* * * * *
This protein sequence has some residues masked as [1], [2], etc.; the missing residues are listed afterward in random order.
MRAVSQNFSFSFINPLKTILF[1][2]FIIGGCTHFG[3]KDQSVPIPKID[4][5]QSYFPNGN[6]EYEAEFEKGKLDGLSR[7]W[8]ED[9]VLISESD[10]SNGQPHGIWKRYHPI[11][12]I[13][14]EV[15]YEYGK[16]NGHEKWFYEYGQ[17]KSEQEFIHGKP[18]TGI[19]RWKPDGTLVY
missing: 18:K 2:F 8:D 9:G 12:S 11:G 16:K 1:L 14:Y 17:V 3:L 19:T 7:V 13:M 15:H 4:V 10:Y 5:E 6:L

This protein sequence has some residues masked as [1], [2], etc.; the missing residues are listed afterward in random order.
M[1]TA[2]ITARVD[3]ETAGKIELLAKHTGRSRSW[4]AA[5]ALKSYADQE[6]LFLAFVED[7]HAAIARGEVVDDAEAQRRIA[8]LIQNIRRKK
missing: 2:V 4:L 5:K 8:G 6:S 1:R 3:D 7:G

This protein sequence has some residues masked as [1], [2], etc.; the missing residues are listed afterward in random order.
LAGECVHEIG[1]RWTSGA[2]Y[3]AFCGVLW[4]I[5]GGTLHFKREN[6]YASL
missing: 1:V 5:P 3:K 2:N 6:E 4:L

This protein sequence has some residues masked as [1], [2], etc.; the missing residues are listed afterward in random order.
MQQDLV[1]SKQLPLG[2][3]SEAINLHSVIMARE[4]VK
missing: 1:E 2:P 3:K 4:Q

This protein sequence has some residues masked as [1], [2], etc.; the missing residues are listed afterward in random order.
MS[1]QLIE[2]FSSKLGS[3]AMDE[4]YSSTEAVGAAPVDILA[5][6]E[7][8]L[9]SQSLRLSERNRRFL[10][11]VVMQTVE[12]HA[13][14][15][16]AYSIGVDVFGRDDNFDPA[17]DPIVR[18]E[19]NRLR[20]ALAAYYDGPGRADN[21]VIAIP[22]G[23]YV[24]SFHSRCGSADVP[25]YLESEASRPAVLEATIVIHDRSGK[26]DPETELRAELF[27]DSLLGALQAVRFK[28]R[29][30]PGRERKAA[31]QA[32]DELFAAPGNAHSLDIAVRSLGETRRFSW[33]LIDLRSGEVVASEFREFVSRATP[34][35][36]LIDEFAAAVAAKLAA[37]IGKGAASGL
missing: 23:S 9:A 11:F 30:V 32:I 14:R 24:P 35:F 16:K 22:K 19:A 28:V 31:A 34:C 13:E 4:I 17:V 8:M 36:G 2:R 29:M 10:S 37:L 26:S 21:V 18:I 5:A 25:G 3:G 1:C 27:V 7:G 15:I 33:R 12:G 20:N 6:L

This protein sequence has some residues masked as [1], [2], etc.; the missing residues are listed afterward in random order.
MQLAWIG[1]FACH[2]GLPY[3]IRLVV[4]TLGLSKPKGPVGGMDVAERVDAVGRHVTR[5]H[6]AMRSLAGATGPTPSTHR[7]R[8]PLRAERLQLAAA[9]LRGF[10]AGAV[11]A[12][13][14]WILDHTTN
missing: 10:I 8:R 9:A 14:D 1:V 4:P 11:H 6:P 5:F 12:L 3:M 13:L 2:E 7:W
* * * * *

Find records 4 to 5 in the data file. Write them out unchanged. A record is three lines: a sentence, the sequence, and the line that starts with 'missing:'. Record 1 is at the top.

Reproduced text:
This protein sequence has some residues masked as [1], [2], etc.; the missing residues are listed afterward in random order.
MQQDLV[1]SKQLPLG[2][3]SEAINLHSVIMARE[4]VK
missing: 1:E 2:P 3:K 4:Q

This protein sequence has some residues masked as [1], [2], etc.; the missing residues are listed afterward in random order.
MS[1]QLIE[2]FSSKLGS[3]AMDE[4]YSSTEAVGAAPVDILA[5][6]E[7][8]L[9]SQSLRLSERNRRFL[10][11]VVMQTVE[12]HA[13][14][15][16]AYSIGVDVFGRDDNFDPA[17]DPIVR[18]E[19]NRLR[20]ALAAYYDGPGRADN[21]VIAIP[22]G[23]YV[24]SFHSRCGSADVP[25]YLESEASRPAVLEATIVIHDRSGK[26]DPETELRAELF[27]DSLLGALQAVRFK[28]R[29][30]PGRERKAA[31]QA[32]DELFAAPGNAHSLDIAVRSLGETRRFSW[33]LIDLRSGEVVASEFREFVSRATP[34][35][36]LIDEFAAAVAAKLAA[37]IGKGAASGL
missing: 23:S 9:A 11:F 30:V 32:I 14:R 24:P 35:F 16:K 22:K 19:A 28:V 31:A 34:C 13:E 4:I 17:V 8:M 36:G 2:R 29:M 10:S 37:L 26:S 21:V 18:I 5:A 25:G 3:G 1:C 27:V 7:G 15:I 33:R 12:G 20:N 6:L